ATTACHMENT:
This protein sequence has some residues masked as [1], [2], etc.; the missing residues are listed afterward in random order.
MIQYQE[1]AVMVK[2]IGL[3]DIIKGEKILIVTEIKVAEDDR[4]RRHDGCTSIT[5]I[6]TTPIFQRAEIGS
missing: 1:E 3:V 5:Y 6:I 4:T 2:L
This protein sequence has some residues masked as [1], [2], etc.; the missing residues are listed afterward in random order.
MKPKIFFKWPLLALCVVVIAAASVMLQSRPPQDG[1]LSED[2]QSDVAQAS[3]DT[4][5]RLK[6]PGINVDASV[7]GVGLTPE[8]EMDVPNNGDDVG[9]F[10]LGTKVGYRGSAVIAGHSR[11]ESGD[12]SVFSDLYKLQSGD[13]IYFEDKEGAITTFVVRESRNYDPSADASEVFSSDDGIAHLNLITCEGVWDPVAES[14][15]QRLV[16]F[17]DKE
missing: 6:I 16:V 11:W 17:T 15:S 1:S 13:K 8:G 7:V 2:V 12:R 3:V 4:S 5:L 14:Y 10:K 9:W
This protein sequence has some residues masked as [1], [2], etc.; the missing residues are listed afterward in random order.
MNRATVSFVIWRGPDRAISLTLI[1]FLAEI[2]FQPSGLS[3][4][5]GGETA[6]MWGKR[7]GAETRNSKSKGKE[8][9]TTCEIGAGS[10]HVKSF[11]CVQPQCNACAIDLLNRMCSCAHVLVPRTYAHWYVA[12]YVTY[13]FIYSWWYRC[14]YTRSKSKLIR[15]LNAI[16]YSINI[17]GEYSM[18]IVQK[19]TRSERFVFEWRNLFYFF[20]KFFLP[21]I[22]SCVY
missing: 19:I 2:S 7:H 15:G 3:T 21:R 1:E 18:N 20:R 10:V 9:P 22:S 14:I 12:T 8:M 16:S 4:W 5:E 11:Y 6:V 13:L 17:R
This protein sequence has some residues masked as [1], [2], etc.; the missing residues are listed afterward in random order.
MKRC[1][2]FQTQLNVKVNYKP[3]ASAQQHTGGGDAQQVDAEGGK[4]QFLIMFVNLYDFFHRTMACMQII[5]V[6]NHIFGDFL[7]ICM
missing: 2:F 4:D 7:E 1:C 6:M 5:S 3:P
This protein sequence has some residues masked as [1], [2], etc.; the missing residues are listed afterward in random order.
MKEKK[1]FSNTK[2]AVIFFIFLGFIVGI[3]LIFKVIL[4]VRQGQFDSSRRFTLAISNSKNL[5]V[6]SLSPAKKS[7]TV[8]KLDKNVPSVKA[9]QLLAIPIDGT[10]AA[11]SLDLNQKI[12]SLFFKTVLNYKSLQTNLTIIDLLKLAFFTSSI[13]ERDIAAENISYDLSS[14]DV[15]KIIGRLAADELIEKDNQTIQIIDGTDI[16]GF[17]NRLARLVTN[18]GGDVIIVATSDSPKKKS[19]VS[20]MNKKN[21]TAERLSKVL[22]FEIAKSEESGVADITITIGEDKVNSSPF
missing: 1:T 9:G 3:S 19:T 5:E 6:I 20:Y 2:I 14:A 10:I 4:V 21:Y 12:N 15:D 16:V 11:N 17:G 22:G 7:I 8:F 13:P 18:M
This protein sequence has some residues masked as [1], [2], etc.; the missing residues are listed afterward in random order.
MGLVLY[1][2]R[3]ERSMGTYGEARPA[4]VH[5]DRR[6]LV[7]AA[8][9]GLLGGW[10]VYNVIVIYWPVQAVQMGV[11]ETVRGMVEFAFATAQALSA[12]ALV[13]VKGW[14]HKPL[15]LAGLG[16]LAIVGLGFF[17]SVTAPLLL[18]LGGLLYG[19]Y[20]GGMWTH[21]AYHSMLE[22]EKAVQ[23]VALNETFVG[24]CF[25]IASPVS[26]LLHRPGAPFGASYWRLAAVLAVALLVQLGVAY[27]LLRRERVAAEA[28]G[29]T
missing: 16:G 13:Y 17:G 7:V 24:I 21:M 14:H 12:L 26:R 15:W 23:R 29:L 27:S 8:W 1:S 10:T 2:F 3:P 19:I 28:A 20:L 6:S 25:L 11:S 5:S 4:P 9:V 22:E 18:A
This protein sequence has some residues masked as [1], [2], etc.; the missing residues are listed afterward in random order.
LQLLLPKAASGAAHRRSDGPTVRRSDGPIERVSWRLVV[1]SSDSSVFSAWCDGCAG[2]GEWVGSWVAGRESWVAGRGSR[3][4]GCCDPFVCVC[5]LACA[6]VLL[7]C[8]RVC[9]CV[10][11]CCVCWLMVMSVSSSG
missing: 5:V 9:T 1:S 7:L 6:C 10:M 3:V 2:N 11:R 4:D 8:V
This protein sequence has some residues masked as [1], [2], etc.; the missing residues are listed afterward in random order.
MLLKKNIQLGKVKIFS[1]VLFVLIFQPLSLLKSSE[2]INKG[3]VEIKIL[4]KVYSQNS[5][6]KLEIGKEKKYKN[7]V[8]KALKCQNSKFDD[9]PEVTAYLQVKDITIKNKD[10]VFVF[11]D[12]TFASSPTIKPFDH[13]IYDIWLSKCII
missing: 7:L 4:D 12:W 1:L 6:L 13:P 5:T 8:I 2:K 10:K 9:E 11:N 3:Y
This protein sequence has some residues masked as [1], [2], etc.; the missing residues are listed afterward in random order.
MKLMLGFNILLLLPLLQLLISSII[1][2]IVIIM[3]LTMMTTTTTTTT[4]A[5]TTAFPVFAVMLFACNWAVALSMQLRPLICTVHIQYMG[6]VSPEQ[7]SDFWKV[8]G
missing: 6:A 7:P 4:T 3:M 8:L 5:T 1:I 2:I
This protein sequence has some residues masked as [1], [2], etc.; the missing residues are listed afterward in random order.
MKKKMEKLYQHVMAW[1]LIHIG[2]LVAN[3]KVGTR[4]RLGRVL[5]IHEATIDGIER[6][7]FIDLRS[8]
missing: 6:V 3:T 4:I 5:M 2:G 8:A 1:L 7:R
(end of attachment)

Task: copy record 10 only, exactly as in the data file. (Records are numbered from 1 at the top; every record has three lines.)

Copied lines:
This protein sequence has some residues masked as [1], [2], etc.; the missing residues are listed afterward in random order.
MKKKMEKLYQHVMAW[1]LIHIG[2]LVAN[3]KVGTR[4]RLGRVL[5]IHEATIDGIER[6][7]FIDLRS[8]
missing: 6:V 3:T 4:I 5:M 2:G 8:A 1:L 7:R